Last Wednesday, UTM’s ICCIT Council hosted their annual poetry night, Scarlit Slam. The event seeks to give students a platform to express their stress and anxiety through poetry. ICCIT partnered with Creatives for Change, Jack.org, and Linkmentalhealth Inc. to raise awareness of mental health issues and encourage dialogue.

The slam was held in Kaneff where coffee, cookies, and LED tealights set the mood as the poets took the floor. The poems differed in length, genre, and tone. Some were stories, some were diaries, and some, confessions. But each one was an experience and the night was full of talent and emotion.

Zaynab Alkari’s poetry began the night. Her poems dealt with grief, loneliness, and the healing effects of time. Her poem The Mother’s Garden is about loss, told through the metaphor of coming to terms with the death of a garden as the seasons change. Alkari painted nature into her poem. We could feel the pain and hope through her flowers, leaves, and skies.

Matthew Prebeg, who said he was “not a poet at all,” performed his poem Six Degrees of Separation. It was a poem he wrote in the hospital about suicide and the trauma of a suicide attempt. It’s about depression and how hard it be can be to find the language to communicate it. Prebeg takes us on a journey through the different stages of his experience and ends in a place of hope and optimism. Prebeg is also the co-lead of the UTM chapter of Jack.org, which is a youth advocacy group that works to eradicate the stigma surrounding mental issues.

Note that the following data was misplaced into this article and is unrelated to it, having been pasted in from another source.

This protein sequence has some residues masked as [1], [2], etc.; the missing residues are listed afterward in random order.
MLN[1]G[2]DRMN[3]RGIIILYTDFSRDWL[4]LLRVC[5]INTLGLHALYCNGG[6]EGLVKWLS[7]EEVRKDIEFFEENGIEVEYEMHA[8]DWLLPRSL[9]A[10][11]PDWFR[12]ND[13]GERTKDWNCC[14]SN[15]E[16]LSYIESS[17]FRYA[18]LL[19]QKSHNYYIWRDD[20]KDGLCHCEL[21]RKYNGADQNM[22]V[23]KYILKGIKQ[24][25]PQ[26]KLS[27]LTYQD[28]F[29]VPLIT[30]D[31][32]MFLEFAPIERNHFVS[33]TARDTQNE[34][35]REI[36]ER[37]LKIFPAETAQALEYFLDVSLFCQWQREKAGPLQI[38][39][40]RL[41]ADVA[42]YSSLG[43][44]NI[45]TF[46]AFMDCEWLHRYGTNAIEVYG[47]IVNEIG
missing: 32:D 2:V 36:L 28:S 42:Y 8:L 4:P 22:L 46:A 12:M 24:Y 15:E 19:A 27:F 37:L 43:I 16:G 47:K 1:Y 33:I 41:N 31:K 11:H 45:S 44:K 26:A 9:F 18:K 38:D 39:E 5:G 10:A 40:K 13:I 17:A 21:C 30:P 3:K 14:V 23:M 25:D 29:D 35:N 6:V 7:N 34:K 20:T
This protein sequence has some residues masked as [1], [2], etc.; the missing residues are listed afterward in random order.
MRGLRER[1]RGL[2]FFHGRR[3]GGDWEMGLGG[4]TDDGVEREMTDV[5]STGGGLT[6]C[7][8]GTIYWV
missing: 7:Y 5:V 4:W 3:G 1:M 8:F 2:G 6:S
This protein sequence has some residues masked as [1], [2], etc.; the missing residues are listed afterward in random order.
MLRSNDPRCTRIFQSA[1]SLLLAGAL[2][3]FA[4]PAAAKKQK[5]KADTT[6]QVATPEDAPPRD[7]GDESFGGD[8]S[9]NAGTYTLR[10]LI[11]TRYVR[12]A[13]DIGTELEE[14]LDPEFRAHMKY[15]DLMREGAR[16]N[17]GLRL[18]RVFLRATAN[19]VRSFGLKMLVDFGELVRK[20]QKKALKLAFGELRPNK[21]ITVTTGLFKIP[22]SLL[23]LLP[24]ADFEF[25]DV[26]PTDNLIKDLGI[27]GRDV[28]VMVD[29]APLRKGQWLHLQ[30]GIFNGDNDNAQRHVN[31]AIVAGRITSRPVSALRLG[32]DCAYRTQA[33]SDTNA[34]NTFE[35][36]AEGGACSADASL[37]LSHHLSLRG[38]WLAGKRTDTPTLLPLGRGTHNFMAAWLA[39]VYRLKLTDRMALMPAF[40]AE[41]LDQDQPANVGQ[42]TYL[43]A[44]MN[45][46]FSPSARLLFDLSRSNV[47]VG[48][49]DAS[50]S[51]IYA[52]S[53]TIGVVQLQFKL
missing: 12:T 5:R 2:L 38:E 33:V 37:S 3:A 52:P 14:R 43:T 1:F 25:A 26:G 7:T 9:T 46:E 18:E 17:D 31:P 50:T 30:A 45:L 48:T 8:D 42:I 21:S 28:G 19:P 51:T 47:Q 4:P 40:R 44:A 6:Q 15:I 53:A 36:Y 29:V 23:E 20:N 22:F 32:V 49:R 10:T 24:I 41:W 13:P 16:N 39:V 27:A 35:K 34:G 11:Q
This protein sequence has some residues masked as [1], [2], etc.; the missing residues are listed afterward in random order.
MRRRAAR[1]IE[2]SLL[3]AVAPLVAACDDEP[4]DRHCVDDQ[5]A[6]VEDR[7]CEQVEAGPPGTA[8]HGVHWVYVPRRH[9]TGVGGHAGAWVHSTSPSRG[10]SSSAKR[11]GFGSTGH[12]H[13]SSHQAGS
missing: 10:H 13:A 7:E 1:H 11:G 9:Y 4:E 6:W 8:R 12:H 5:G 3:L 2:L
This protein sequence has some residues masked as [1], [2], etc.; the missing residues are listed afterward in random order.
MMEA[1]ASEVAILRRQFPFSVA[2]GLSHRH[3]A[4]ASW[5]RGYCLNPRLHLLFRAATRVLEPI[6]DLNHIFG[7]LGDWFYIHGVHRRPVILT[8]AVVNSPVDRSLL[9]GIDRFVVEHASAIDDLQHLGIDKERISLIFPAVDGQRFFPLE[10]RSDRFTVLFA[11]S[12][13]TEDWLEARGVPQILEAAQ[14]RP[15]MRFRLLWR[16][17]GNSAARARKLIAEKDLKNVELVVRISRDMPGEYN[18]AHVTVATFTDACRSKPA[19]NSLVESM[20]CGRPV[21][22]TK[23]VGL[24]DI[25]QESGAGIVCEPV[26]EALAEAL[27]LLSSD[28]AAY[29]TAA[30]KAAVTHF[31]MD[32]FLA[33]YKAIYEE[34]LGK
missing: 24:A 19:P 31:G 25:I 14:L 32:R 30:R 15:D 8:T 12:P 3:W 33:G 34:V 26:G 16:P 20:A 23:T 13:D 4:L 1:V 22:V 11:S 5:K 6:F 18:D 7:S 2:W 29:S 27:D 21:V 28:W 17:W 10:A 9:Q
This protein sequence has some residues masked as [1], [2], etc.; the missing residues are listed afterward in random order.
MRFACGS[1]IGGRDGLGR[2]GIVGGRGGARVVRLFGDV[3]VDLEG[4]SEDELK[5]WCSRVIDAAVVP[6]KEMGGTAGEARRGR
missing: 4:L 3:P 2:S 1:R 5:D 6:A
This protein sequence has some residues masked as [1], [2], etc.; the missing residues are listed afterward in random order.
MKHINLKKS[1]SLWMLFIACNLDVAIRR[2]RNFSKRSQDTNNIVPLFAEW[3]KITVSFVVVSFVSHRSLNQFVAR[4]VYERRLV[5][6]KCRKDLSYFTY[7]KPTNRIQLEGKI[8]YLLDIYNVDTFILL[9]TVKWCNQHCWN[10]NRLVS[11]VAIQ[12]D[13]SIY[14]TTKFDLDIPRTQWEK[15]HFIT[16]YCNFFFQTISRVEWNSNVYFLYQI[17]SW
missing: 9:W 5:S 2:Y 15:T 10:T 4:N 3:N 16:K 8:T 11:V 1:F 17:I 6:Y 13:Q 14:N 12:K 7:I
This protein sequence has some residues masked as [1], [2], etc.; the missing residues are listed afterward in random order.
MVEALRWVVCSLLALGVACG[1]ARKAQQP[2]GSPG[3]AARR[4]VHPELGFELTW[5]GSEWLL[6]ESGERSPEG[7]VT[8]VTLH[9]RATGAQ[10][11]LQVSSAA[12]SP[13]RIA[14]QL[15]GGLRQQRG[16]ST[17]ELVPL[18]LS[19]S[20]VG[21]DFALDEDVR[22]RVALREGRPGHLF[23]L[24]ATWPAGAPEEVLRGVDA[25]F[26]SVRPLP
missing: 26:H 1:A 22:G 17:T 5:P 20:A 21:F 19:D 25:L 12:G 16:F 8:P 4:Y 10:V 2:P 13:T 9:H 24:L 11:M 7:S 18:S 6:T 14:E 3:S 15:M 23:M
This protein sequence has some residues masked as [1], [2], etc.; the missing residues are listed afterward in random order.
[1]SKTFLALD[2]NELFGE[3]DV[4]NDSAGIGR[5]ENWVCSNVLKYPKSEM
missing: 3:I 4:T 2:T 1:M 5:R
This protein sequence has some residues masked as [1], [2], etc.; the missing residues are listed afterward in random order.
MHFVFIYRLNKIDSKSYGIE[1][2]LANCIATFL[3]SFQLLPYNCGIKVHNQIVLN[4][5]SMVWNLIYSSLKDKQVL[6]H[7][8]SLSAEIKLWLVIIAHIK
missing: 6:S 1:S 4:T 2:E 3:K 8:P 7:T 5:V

Zineb Hamaimou spoke about anxiety. Like Prebeg, she also shared the difficulty of explaining mental illness. In her poem, she expresses that she knows her fears are “irrational,” but that logic doesn’t invalidate her feelings. The poem also adds religion into the conversation. Specifically, a perversion of it that can create barriers in trying to have a conversation about mental health.

On a lighter note, Ahad Syed recited his rap about the stress of university. Syed’s performance generated lots of laughter and cheers from the audience as he talked about an experience that everyone in the room was intimately familiar with. The anxiety, the pressure, and the sleep deprivation of being a university student. Syed managed to be funny while still sincerely depicting the self-doubt and negativity that a competitive environment like U of T can foster.

Published author and designer, Sujaya Devi, performed four of her short poems. They dealt with a variety of issues, like romantic relationships, being objectified, being manipulated, and the danger of society’s preoccupation with perfection. Devi’s poetry elicited nods, snaps, and “ohhh”s at nearly every line.

Jamie Alfrez was a great performer and his energy and rhythm made his poetry memorable and powerful. His poem, Painkillers, which he wrote that very morning, conveyed how hard it can be to get through the week and why sometimes he’d rather be numb to his emotions. Alfrez conveyed pain and hopelessness convincingly and had the whole audience engaged throughout the performance.

The night ended with a musical performance by Sean and Rachel. They performed a cover of Demons by Imagine Dragons as the audience collected their thoughts and emotions. Despite how different the poems seemed, each one inspired connection and ended in a place of optimism.

Edline Roldan, one of the co-organizers, re-emphasized their goal for the night: “Art definitely connects people,” she said, “so we wanted to create a space to express freely.”

“A place for people to just let out stress,” added Shanen Lautan, the other organizer, “especially during midterms.”

It seems as though they succeeded. Although the poems could be heavy and emotional, the night ended with smiles.

“It just relaxes you,” said Shabana, a member of the audience. “It takes away your anxiety.”